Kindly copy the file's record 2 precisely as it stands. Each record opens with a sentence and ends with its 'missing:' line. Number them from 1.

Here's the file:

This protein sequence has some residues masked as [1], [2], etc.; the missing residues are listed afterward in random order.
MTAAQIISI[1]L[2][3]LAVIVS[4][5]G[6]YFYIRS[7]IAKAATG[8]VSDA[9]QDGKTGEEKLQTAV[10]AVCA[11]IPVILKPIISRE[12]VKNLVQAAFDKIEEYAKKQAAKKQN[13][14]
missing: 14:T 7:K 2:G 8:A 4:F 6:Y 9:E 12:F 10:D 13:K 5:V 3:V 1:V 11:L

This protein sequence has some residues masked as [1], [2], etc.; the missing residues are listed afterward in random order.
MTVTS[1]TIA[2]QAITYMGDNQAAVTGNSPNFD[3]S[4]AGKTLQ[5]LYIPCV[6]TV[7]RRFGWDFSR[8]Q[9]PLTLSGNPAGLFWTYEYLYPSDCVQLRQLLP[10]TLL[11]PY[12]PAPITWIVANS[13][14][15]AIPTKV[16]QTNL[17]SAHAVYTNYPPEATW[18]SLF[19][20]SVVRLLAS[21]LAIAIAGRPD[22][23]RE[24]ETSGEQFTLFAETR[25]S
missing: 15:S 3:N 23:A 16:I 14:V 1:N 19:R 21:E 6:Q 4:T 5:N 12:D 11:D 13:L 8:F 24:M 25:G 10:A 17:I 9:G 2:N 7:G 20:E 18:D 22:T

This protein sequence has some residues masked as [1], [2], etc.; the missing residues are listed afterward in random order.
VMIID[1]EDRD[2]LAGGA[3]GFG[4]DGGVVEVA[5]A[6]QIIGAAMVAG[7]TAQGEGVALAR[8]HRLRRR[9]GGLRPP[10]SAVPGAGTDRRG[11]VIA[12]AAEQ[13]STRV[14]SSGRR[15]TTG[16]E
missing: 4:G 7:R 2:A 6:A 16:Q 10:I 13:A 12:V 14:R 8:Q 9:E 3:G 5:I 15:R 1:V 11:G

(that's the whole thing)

This protein sequence has some residues masked as [1], [2], etc.; the missing residues are listed afterward in random order.
MTVTS[1]TIA[2]QAITYMGDNQAAVTGNSPNFD[3]S[4]AGKTLQ[5]LYIPCV[6]TV[7]RRFGWDFSR[8]Q[9]PLTLSGNPAGLFWTYEYLYPSDCVQLRQLLP[10]TLL[11]PY[12]PAPITWIVANS[13][14][15]AIPTKV[16]QTNL[17]SAHAVYTNYPPEATW[18]SLF[19][20]SVVRLLAS[21]LAIAIAGRPD[22][23]RE[24]ETSGEQFTLFAETR[25]S
missing: 15:S 3:N 23:A 16:I 14:V 1:N 19:R 21:E 6:Q 4:T 5:N 12:D 11:D 13:L 8:F 24:M 25:G 10:A 17:I 9:G 2:N 7:G 20:E 18:D 22:T